The Adventure Jar

Breaks from school tend to be painful events. The spring and fall ones seem more bearable since we are required to be full-time companions for only a week or so duration.

Winter break can be somewhat murderous since it is longer and at three weeks virtually every patient fiber of a persons character has been worn thin and the weather is usually not compatible with much needed outdoor time. Thankfully though, the miracle of Christmas provides the minions with new interests that keep them occupied during the extended break.

It was only after I became a mother that I fully understood just what cabin fever was; the torturous bickering and whining of very bored children who are aggravated by the mere presence of each others company. It can drive a mama mad.

There is no vacation that brings about cabin fever faster than summer ones. Reliving those lovely three month spans of time which are mercifully forgotten by the time colder temperatures arrive. By the time the year rolls around and the next summer is approaching, the only living memory of them is that they are long and very painful. So much so that the reflexive response to teachers gleeful expressions of the nearing end of school sends nearly every mother into a state of panic and denial.

In an attempt to combat what all relevant data indicated was to be one ‘hellofa’ hay ride of a spring break, an extremely lucid dream provided us with a solution;

The Adventure Jar

Like a honey-do jar, a lidded glass container was filled tiny folded strips of paper upon which ideas of fun activities the kids wanted to do were neatly written. Also included were simple but much needed tasks such as ‘go thru winter clothes’, ‘find the PSP’ that had been lost and so on.

Each day one strip was excitedly removed by mama while BW and JB excitedly danced around, waiting to see what adventure was to ensue. Originally it was thought that BW and JB would take turns selecting the little strips of paper, but that changed after a quick test run one weekend proved that the minions were preferentially selecting ‘their’ activity thus reducing the random nature of the jar and instead inciting riots between BW and JB.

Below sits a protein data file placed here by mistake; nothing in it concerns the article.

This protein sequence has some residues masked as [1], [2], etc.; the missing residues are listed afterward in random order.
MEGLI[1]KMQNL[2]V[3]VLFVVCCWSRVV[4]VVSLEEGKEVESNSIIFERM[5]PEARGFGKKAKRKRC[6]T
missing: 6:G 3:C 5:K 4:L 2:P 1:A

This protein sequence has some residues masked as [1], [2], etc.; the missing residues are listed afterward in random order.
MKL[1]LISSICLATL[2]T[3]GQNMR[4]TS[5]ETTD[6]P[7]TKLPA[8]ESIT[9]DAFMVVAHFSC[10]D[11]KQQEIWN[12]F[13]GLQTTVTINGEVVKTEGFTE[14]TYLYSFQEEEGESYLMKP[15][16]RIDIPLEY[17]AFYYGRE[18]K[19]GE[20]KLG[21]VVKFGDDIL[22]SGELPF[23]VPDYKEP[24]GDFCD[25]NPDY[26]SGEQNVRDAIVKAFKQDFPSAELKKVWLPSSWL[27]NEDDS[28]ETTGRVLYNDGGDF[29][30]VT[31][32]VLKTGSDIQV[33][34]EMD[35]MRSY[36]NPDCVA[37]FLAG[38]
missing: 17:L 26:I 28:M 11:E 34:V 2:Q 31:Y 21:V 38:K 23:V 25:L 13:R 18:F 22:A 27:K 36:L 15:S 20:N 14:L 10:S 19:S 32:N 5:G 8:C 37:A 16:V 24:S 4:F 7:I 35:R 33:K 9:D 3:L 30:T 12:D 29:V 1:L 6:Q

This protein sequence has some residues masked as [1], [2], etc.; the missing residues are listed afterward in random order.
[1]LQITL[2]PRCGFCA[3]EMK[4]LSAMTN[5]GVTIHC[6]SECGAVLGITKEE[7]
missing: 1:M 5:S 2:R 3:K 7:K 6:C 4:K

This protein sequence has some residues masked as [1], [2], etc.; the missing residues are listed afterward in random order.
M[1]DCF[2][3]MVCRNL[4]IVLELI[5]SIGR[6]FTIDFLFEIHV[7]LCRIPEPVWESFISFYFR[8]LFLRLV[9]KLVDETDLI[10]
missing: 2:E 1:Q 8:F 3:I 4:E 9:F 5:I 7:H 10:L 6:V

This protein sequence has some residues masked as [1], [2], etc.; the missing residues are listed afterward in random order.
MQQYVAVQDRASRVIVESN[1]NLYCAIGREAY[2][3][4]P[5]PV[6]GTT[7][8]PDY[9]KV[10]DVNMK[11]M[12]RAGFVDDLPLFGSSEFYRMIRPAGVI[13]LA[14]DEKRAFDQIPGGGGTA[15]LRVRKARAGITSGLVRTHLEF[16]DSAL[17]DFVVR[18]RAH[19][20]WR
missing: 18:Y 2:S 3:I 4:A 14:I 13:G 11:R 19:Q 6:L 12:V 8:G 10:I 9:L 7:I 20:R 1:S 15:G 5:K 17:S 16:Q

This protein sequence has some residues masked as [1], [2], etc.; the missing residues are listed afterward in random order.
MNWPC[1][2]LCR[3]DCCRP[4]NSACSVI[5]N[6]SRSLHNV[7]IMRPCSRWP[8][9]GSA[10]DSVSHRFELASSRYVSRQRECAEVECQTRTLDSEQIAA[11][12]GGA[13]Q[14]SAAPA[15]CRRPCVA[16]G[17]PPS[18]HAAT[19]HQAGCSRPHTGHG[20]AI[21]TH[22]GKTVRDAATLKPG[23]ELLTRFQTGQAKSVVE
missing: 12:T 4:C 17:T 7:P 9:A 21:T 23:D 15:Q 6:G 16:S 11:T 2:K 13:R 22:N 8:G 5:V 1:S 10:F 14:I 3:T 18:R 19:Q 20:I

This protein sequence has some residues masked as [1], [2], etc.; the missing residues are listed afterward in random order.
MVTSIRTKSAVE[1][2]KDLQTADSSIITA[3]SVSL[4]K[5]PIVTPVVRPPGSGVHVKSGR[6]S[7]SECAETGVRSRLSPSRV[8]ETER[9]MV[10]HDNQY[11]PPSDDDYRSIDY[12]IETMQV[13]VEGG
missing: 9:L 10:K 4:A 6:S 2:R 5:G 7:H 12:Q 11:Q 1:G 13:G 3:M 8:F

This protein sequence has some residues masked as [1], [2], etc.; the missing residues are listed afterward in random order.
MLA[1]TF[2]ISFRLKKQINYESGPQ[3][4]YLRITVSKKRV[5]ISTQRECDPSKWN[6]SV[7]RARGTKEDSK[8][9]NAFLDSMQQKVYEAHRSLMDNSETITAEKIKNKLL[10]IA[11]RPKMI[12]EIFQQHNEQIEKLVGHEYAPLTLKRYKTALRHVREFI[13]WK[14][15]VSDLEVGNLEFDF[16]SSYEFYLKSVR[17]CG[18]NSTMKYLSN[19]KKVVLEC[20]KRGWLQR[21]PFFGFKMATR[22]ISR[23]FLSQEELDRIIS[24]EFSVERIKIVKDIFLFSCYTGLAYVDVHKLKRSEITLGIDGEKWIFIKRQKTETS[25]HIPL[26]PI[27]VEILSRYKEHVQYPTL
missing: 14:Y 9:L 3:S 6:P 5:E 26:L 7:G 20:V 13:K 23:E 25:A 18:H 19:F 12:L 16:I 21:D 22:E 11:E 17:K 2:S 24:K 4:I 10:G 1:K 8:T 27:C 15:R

Over the course of the week we had several adventures. We visited a local fro-yo place and the kids brought their books so they could “work and be ‘big-jobbers’ like adults because we are so grown up”. Wardrobes were selectively pruned, rooms cleaned and organized and the long-lost-PSP was at last found. As a family we went bowling and visited the DQ that had opened for the season and had ice cream for dinner.

By Thursday though, it became apparent that the fun was over.

While running errands, the bickering between BW and JB escalated to the point where intervention was needed or first aid would be required.

“Guys! Please stop bickering, you know how I feel about that, and you know that is not the way we respect each other in this family – keep your hands to yourselves, quit spitting, and stop calling each other stupid!”

The fighting in the back seat stopped momentarily, and a high-pitched voice stated matter of factly “Oh, we aren’t fighting mama. We just hate each other.”

BW quickly agreed saying “Yeah Mama… D’uh!”

And as if on cue, the two began to laugh at us.

All Charles and I could do at the moment, was sigh and look at each other knowingly.

The long break had just begun.

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